Fines Of 7500 Euros To Those Who Do Not Give Computer To Their Teleworker

Fines Of 7500 Euros To Those Who Do Not Give Computer To Their Teleworker

The recently approved Law 10/2021 on distance work has come into force this Monday and has tightened the different sanctions that could affect the self – employed of the last Royal Decree-Law of urgent measures presented at the dawn of the first wave of coronavirus .

Specifically, the self-employed face penalties of a maximum degree of 7,500 euros in case they do not provide adequate material to their remote workers, 1,300 euros more than previously enacted.

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The labor lawyer David Navarro, told 20minutes , believes that this is a “law of minimum” and that “from these lows, they will regulate things , ” considering that it is far from being fully effective.

The lawyer explains that with the publication of this update of the past Royal Decree-Law “the infractions previously imposed for the self-employed have increased, taking advantage of the fact that this law had to be developed .”

Navarro indicates that the new teleworking law has not made a big difference, since ” the measures are the same as those that have been discussed so far, increasing the sanctions.”

On the other hand, he has not shown optimism about the possibility of this new law being consolidated and effective, and recalls that “we are seeing that many companies are calling their workers to return to their workplaces .”

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The laborista, however, does not attribute this prognosis to the lack of adaptation of the workers, but to the capacity of the companies to be able to maintain remote work.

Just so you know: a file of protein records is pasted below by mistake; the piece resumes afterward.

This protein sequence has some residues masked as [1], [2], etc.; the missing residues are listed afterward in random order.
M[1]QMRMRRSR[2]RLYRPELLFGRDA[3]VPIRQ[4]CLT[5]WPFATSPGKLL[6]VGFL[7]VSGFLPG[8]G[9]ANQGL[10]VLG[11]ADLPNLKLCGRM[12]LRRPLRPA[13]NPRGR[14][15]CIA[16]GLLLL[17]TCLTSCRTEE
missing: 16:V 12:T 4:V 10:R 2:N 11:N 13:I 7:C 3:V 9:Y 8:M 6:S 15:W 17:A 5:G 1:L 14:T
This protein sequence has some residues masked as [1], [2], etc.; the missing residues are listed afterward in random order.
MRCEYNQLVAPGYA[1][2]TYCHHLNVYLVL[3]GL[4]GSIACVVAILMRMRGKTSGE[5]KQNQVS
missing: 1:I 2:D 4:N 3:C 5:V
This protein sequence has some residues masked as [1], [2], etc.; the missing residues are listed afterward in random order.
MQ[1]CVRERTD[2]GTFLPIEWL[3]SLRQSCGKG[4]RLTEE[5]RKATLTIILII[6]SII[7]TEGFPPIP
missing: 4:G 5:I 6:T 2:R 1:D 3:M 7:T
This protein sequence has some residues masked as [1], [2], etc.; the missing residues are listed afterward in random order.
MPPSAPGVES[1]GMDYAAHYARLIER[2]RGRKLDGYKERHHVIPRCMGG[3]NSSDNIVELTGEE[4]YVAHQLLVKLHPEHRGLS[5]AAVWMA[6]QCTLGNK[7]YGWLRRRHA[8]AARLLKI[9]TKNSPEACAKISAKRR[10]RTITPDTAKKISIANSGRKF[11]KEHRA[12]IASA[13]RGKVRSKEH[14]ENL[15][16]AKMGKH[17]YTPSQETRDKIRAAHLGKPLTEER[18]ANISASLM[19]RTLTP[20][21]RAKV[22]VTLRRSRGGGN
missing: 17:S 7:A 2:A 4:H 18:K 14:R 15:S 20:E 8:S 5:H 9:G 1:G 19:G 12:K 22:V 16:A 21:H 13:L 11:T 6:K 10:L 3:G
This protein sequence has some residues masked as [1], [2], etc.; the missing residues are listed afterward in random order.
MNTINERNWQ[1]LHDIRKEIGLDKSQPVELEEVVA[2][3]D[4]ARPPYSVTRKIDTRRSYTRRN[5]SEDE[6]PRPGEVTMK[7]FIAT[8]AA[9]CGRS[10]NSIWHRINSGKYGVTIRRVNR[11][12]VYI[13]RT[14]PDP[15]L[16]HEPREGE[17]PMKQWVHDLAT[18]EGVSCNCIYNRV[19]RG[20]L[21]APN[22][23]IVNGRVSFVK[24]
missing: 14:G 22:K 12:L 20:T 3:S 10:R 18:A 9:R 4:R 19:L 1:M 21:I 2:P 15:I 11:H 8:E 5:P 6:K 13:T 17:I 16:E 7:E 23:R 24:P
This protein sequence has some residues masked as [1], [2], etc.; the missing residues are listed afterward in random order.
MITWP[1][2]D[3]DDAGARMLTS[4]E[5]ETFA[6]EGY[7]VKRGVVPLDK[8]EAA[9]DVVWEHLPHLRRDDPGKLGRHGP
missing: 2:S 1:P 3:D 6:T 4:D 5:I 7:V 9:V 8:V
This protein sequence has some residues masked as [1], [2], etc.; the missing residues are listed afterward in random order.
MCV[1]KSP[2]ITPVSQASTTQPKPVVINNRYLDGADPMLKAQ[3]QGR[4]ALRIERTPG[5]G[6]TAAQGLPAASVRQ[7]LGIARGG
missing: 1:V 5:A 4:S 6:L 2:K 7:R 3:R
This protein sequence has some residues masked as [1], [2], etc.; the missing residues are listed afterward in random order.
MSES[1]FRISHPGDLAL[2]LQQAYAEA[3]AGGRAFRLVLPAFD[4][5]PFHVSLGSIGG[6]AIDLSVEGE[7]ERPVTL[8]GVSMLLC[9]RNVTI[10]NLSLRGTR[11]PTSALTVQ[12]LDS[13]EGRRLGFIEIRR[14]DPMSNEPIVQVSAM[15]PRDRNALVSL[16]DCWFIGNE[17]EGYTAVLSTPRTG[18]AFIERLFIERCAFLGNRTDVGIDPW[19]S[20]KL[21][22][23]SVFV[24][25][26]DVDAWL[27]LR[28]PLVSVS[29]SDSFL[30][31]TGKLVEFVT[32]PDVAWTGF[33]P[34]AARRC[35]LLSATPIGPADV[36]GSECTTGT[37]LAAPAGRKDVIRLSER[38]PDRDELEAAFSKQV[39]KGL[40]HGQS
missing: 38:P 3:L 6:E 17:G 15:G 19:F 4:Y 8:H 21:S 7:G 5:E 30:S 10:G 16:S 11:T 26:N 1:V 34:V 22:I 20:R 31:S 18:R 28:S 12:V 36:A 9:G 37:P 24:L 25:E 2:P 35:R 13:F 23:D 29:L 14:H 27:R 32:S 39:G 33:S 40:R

“Do not think that everyone really returns because they do not like remote work, it is because we are not prepared at a technical and technological level to telework, ” he declares.

Navarro points out that on the part of companies “it is very difficult to keep track of their employees” , both their arrival, departure and rest times as well as their work. It also considers it “very difficult” to assess and regulate the costs of electricity, telephone, internet and heating that the company or the self-employed would have to pay to its workers.

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On the other hand, he clarifies that depending on the type of work in question, it is easier or not to carry out the remote work correctly, since “due to the nature of the trade it is simpler or not . ” It is also considered that there are new trades related to technological innovation that are prepared by their very nature for teleworking, harboring more doubts regarding traditional or essentially face-to-face jobs.

Navarro also believes that in the short term future “there will be teleworkers in very simple trades” being less optimistic in other jobs that involve more complex functions .

Fines will not be applicable until October 1
Despite the fact that this new law was approved by the Government this Saturday and came into force on Monday, the new fines regarding incidents of remote work do not take effect until October 1 .

The reason is the V acatio legis , which is used mainly by the Government to provide a period of time to companies and so that they can adapt to certain standards, functioning as a period “to be refined and updated.”

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The new norm also contemplates other harsher sanctions with fines set at a maximum of 225,018 euros for those companies that engage in “discrimination, direct or indirect , particularly on the grounds of sex, age, seniority or professional group or disability, of workers who provide remote services “, as indicated in the Official State Gazette ( BOE ):

One of the novelties that this standard introduces is that, in the case of having workers with disabilities in the company, ” the risk assessment and the planning of the preventive activity of remote work must take into account the risks characteristic of this type of work , paying special attention to the psychosocial, ergonomic and organizational factors and the accessibility of the effective work environment “, as indicated in Article 16.

Therefore, serious offenses will be sanctioned between a range of 3,750 and 12,000 euros, and very serious offenses could range from 12,001 to the aforementioned 225,018 in the event that the offense involves discrimination against the employee.

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